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Date of Award

2004

Document Type

Dissertation - Pacific Access Restricted

Degree Name

Doctor of Education (Ed.D.)

Department

Curriculum and Instruction

First Advisor

Harriett Arnold

First Committee Member

Thomas Nelson

Second Committee Member

Robert Oprandy

Third Committee Member

Marrie Darlington

Abstract

This study examines the lived experiences of African American parents in public schools relative to the educational goals they have held for themselves and their children. A phenomenological approach to understanding the complexities and diversities of the lived experiences was employed. Research questions examined how parents experienced, perceived, and understood their relationship with public schools. This study sought to describe a commonality of human experiences that leads to understanding in the lives of human beings. This was done through interviews which required retrospection obtained from a cultural perspective. The interview topics addressed the backgrounds and experiences of a group of African American parents and their children, their perceptions of the most salient experiences and interactions, and their understandings about those experiences while in public school. Nine African American parents, who have an ongoing relationship with public schools, were interviewed. The analysis of these interviews was done utilizing qualitative research in the tradition of phenomenology. Hermeneutics was employed for this study to focus on meaning that arose from the interpretive interaction between the historically produced texts of parents and researcher. The interviews produced profiles of each parent and, in cross-referencing their responses, it was found that themes of: seeing self differently, engaging and making human connections, reconfiguring past experiences, feeling emotions, opening new doors, and finding hope in pedagogy emerged. The researcher of this study provided new insights into the lives of African American parents about their experiences with public schools, and illuminated their dilemmas and general state of being. The goal was to allow the reader to listen to the authentic voices of these parents through storytelling and reflection. Finally, the researcher constructed meaning from these experiences and presented a composite description of multiple realities for the reader. Recommendations to educators and stakeholders include understanding the impact, and working to reform the structural conditions, of social injustice and economic inequality inherent in the entire schooling process. It is imperative that the stories of African American parents be heard regarding their experiences in, perceptions of, and understandings about public schools in order to assist students in achieving their highest goals.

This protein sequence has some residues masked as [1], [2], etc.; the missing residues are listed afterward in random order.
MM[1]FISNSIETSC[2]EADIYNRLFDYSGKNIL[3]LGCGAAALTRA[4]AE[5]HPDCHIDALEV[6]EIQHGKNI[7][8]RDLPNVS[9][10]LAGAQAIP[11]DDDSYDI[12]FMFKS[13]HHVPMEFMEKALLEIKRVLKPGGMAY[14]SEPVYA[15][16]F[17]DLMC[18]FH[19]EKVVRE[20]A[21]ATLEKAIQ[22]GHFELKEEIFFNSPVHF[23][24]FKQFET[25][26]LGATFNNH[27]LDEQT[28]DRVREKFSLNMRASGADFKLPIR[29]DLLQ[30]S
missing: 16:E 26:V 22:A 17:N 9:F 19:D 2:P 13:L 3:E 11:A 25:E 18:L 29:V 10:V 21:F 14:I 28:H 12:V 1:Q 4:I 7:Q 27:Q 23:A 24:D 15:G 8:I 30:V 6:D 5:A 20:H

Pages

246

ISBN

9780496165445 , 0496165445

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